Mary Jean "Lily" Tomlin was born today, September 1, in 1939. She is an American actress, comedian, writer, singer, and producer. Tomlin began her career as a stand-up comedian, and performing Off-Broadway during the 1960s. Her breakout role was performing as a cast member on the variety show Rowan & Martin's Laugh-In from 1969 until 1973.
She currently stars on the Netflix series Grace and Frankie as Frankie Bergstein. Her performance as Frankie garnered her four consecutive nominations for the Primetime Emmy Award for Outstanding Lead Actress in a Comedy Series in 2015, 2016, 2017, and 2018.
In 1974, Tomlin was cast by Robert Altman in her first film; her performance as Linnea Reese in Nashville won her further critical acclaim and a nomination for the Academy Award for Best Supporting Actress.
In 1977, her performance as Margo Sperling in The Late Show won her the Best Actress Award at the Berlin International Film Festival and nominations for the Golden Globe and BAFTA Award for Best Lead Actress. Her other notable films include 9 to 5 (1980), All of Me (1984), Big Business (1988) (1988), Flirting with Disaster(1996), Tea with Mussolini (1999), I Heart Huckabees (2004), and Grandma (2015).
Her signature role was written by her then partner (now wife), Jane Wagner, in a show titled The Search for Signs of Intelligent Life in the Universe which opened on Broadway in 1985 and won Tomlin the Tony Award for Best Lead Actress in a Play. She is also known as the voice of Ms. Frizzle on the children's series The Magic School Bus. She won her first Emmy Awards in 1974 for writing and producing her own television special, Lily. Tomlin won a Grammy Award for her 1972 comedy album This Is a Recording. In 2014, she was given Kennedy Center Honors and in 2017 she received the Screen Actors Guild Life Achievement Award.
Tomlin was born in Detroit, Michigan. Tomlin's parents were Southern Baptists who moved to Detroit from Paducah, Kentucky, during the Great Depression. She is a 1957 graduate of Cass Technical High School. Tomlin attended Wayne State University and originally studied biology. She auditioned for a play, and it sparked her interest in a career in the theatre and she changed her major. After college, Tomlin began doing stand-up comedy in nightclubs in Detroit and later in New York City. She continued studying acting at the HB Studio. Her first television appearance was on The Merv Griffin Show in 1965.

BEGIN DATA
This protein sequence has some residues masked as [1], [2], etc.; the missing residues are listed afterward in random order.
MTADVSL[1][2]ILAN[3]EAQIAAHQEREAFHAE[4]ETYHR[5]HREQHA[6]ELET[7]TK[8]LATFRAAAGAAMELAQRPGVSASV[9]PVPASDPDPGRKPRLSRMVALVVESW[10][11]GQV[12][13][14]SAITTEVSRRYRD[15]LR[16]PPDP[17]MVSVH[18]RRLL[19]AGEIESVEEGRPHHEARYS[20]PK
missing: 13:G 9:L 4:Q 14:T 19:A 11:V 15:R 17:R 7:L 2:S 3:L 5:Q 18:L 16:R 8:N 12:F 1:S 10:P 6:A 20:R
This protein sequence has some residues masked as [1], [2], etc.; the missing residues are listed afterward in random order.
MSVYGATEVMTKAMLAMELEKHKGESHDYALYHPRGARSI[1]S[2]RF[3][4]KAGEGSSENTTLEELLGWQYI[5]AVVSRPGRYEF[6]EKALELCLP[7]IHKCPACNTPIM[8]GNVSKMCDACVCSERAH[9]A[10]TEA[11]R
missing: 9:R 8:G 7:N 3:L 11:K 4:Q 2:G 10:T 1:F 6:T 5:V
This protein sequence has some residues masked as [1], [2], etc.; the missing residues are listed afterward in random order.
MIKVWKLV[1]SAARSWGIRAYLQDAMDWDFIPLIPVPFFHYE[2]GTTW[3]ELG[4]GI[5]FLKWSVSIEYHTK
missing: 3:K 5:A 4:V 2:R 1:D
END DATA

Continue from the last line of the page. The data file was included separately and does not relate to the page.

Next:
Tomlin met her future wife, writer Jane Wagner (right), in March 1971. After watching the after-school TV special "J.T." written by Wagner, Tomlin invited Wagner to Los Angeles to collaborate on Tomlin's comedy LP record album And That's The Truth. The couple had no formal coming out. Tomlin said in 2006:
“I certainly never called a press conference or anything like that. [Back in the 1970s,] people didn't write about it. Even if they knew, they would [refer to Jane as] "Lily's collaborator," things like that. Some journalists are just motivated by their own sense of what they want to say or what they feel comfortable saying or writing about. In '77, I was on the cover of Time. The same week I had a big story in Newsweek. In one of the magazines it says I live alone, and the other magazine said I live with Jane Wagner. Unless you were so really adamantly out, and had made some declaration at some press conference, people back then didn't write about your relationship. In '75 I was making the Modern Scream album and Jane and I were in the studio. My publicist called me and said, 'Time will give you the cover if you'll come out.' I was more offended than anything that they thought we'd make a deal. But that was '75—it would have been a hard thing to do at that time.”Tomlin stated in 2008, "Everybody in the industry was certainly aware of my sexuality and of Jane...in interviews, I always reference Jane and talk about Jane, but they don't always write about it."
On December 31, 2013, Tomlin and Wagner married in a private ceremony in Los Angeles after 42 years together.
Tomlin has been involved in a number of feminist and gay-friendly film productions, and on her 1975 album Modern Scream she pokes fun at straight actors who make a point of distancing themselves from their gay and lesbian characters—answering the pseudo-interview question, she replies: "How did it feel to play a heterosexual? I've seen these women all my life, I know how they walk, I know how they talk..."